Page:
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So Don't Call It Networking

Any career services professional will tell you that networking is the single most important job search activity. Indeed, outplacement companies and career counselors hold seminars and workshops devoted just to this subject. But no matter how much we say so, it seems many job seekers hate to network and prefer to spend their time sending out resumes or cruising job sites on the Internet.

I realize now that the newly unemployed often misunderstand the networking concept. Because networking is encouraged by the career consultant, individuals tend to view it as a skill specific to the job hunt, and not a widely-applicable, if not essential, work or life skill. Some people dismiss networking as a purely mechanistic process, while others avoid it because they think it's phony or inauthentic. At best, many individuals network just out of necessity and then forget all about it once they're re-employed.

So if it will do any good, don't call it networking. If it just conjures up negative connotations forget about it. Instead, consider it relationship building, or creating and maintaining channels of communication.

The important insight is to use the crisis and opportunity afforded by a job loss to learn new ways to become known and make friends, and acquire a life skill that will benefit you and your career well after your job search is successfully completed.

Think of networking, or whatever you wish to call it, as an ongoing mission to widen your circle of friends and associates, and to get to know and trust more people and to be known by more people. Think of it not only as a vital, near-term challenge, but also as a long-term investment in your career and, indeed, in your life.

Regardless of what you call it, reaching out to old friends, recent acquaintances or new people is essential to any job search today. While technology can be a great help, people are the path to new employment. After all, the majority of job openings never get posted or publicized, and the only way to learn about them is by talking with people, the more the better.

That having been said, there's no single way to network, and there's plenty of advice out there about how to go about it effectively. But a few more networking suggestions never hurt:

As a starting point, every job seeker must accept the reality that it's necessary to spend time, energy and money to find the right new job. As one career consultant put it recently: “It's not done for free sitting at home.† Indeed, the biggest trap for the job seeker is to sink into isolation. So avoid becoming insular…reach out for advice, support, ideas and information to market yourself, to meet new people, to get what you need for yourself and your career.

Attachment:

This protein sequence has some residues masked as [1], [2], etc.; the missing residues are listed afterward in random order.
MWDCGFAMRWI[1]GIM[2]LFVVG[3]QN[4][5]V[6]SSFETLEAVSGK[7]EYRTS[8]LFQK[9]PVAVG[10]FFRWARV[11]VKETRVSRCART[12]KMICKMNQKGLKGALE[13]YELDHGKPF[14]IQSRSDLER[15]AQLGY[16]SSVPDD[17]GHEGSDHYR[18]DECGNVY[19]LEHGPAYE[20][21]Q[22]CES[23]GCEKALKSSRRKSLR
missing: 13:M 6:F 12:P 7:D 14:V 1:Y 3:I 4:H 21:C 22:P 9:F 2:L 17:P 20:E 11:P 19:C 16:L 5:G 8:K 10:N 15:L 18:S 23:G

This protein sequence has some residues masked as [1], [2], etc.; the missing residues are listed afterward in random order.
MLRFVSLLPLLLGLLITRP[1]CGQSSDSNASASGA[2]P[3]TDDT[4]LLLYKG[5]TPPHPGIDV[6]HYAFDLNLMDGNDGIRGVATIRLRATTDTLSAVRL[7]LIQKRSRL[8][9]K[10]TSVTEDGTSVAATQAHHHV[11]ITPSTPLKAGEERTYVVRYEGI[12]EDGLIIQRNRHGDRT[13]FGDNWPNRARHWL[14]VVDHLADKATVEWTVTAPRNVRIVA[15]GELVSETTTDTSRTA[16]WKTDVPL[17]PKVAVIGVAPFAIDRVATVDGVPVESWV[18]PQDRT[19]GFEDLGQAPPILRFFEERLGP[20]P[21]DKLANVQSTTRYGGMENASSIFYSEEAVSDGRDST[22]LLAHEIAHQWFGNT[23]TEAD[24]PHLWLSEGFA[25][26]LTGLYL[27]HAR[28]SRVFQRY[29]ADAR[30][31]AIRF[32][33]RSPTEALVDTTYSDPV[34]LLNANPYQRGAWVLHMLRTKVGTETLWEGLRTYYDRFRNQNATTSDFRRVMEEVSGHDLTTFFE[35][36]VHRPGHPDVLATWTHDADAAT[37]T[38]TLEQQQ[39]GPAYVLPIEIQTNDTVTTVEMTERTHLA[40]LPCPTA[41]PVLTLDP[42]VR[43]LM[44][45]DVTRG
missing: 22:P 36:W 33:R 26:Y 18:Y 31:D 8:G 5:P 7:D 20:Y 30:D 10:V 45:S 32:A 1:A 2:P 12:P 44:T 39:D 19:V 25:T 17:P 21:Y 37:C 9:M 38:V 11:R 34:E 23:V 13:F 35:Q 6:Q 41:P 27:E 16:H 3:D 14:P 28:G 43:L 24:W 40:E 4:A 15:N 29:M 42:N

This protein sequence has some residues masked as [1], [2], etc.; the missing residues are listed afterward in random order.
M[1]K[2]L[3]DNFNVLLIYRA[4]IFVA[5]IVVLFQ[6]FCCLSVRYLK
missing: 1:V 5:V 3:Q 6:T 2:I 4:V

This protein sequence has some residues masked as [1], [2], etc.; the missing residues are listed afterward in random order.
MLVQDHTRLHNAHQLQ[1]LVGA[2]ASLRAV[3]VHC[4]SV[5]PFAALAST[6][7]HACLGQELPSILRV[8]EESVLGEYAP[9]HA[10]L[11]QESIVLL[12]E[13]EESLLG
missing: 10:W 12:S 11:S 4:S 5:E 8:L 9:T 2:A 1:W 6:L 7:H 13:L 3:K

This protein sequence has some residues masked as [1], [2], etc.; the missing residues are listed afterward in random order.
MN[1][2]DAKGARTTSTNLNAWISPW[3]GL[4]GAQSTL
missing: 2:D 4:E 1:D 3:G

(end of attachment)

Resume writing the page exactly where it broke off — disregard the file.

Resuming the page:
Networking always includes information gathering, and this begins with reading and being up to date in your field. Of course, this will also help you achieve career goals and increase your worth to your employer.
Be imaginative when reaching out to people. Don't limit yourself to business colleagues or contacts. Talk to your doctors, clergy, local politicians, haircutters or personal trainers. Experience indicates they're among the best, but unappreciated, networking resources.
Networking really begins by engaging with your peers in your current company, not only in your own department but across functions. And talk to your peers in competitor companies as well.
Getting to know the right people means you'll also know what's going on in your industry. That's an essential business skill, not just a job-hunting tool.
Ongoing networking means attending professional association functions and participating in community groups. It might mean becoming active on non-profit or industry boards. It might mean teaching. And it definitely means doing whatever is necessary to engage with influential people.
Job seekers shouldn't view their outreach just as a means of advancing their own businesses or careers. For it to be genuine and mutual, individuals have to be willing to take a personal interest in the success of others in their network and demonstrate it by offering career advice when requested, offering to help someone learn about another field, or even providing a business lead. As a knowledgeable search consultant pointed out: “Executives who are ‘takers' won't function well at this level of networking. You must always be open to helping others now if you want to get help down the road. Networking, like friendship, only works when it's reciprocal.â€
Networking, it must be said, comes more easily to some than others. Many people network -- or build relationships -- instinctively during their lives. For instance, politicians and sales professionals do so all the time, and they can be a great resource for the novice networker who's recently unemployed. On the other hand, experience suggests that engineers, IT professionals, attorneys and CFOs typically don't devote much time to networking when they're employed. But there's no reason everyone can't come through a job loss crisis a stronger person and a more effective business professional. Building and keeping new relationships is the way to do it.

Bernadette Kenny is Executive Vice President of global career management services Lee Hecht Harrison.


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